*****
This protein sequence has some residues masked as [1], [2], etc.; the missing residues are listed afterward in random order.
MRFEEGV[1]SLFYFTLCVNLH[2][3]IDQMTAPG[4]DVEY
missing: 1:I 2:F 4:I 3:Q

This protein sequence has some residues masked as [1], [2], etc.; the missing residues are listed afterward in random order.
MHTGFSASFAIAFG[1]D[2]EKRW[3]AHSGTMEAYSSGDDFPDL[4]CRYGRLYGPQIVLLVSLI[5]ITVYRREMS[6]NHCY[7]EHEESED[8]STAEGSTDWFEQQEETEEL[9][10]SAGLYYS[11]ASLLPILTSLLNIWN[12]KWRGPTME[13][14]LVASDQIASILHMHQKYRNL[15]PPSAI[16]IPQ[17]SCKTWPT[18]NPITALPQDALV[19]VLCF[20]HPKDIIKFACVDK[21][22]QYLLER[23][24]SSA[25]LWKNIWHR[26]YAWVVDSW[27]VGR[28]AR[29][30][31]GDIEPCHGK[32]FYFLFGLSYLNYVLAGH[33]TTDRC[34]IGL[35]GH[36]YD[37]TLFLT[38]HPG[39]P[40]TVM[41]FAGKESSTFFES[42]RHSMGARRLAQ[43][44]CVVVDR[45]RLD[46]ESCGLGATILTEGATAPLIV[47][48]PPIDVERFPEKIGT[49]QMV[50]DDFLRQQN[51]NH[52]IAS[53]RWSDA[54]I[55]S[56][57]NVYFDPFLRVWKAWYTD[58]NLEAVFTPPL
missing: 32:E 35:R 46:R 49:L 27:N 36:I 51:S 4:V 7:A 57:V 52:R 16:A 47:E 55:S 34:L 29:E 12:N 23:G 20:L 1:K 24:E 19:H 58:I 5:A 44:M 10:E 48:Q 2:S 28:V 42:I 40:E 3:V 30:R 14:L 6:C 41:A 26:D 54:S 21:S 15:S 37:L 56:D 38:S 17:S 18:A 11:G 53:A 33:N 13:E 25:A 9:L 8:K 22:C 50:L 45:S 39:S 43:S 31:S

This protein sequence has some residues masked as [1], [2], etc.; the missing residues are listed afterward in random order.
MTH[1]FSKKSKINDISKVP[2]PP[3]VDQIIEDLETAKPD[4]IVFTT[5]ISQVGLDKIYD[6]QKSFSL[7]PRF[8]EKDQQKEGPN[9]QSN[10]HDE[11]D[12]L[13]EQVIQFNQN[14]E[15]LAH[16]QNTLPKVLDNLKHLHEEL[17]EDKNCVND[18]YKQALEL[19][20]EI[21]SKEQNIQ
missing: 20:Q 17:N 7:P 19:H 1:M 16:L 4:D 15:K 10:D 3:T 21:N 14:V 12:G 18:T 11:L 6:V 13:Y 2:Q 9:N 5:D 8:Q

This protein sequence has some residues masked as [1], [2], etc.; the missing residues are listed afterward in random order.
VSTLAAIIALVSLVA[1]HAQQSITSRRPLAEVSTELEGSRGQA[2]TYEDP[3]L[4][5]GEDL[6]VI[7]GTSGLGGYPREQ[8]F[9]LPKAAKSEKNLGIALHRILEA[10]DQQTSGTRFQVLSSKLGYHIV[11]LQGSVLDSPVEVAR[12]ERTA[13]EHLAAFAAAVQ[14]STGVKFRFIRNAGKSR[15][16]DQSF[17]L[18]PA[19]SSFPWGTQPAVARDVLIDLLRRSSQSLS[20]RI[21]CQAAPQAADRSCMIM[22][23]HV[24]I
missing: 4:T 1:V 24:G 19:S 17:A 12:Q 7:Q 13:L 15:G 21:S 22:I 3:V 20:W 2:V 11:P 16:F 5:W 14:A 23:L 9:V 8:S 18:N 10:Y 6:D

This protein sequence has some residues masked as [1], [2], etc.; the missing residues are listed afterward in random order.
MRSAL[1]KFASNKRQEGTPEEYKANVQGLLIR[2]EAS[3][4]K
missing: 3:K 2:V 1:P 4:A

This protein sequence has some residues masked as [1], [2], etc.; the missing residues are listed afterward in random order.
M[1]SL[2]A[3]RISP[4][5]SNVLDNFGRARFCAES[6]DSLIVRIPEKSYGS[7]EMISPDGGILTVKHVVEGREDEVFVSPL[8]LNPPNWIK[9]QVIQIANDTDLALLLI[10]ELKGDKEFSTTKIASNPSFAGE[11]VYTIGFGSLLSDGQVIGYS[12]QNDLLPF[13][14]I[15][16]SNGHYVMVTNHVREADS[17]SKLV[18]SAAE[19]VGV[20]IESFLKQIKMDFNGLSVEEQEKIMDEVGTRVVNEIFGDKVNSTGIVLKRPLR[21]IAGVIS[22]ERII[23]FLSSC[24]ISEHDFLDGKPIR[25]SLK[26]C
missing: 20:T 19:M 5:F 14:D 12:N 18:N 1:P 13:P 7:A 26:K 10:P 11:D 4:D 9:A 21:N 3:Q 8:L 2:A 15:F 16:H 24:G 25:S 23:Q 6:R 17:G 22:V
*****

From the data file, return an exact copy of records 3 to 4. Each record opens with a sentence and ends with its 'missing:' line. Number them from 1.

This protein sequence has some residues masked as [1], [2], etc.; the missing residues are listed afterward in random order.
MTH[1]FSKKSKINDISKVP[2]PP[3]VDQIIEDLETAKPD[4]IVFTT[5]ISQVGLDKIYD[6]QKSFSL[7]PRF[8]EKDQQKEGPN[9]QSN[10]HDE[11]D[12]L[13]EQVIQFNQN[14]E[15]LAH[16]QNTLPKVLDNLKHLHEEL[17]EDKNCVND[18]YKQALEL[19][20]EI[21]SKEQNIQ
missing: 20:Q 17:N 7:P 19:H 1:M 16:L 4:D 15:K 10:D 3:T 21:N 14:V 12:G 18:T 11:L 6:V 13:Y 2:Q 9:N 5:D 8:Q

This protein sequence has some residues masked as [1], [2], etc.; the missing residues are listed afterward in random order.
VSTLAAIIALVSLVA[1]HAQQSITSRRPLAEVSTELEGSRGQA[2]TYEDP[3]L[4][5]GEDL[6]VI[7]GTSGLGGYPREQ[8]F[9]LPKAAKSEKNLGIALHRILEA[10]DQQTSGTRFQVLSSKLGYHIV[11]LQGSVLDSPVEVAR[12]ERTA[13]EHLAAFAAAVQ[14]STGVKFRFIRNAGKSR[15][16]DQSF[17]L[18]PA[19]SSFPWGTQPAVARDVLIDLLRRSSQSLS[20]RI[21]CQAAPQAADRSCMIM[22][23]HV[24]I
missing: 4:T 1:V 24:G 19:S 17:A 12:Q 7:Q 13:L 15:G 21:S 22:I 3:V 20:W 2:V 11:P 16:F 5:W 14:A 23:L 9:V 8:S 18:N 10:Y 6:D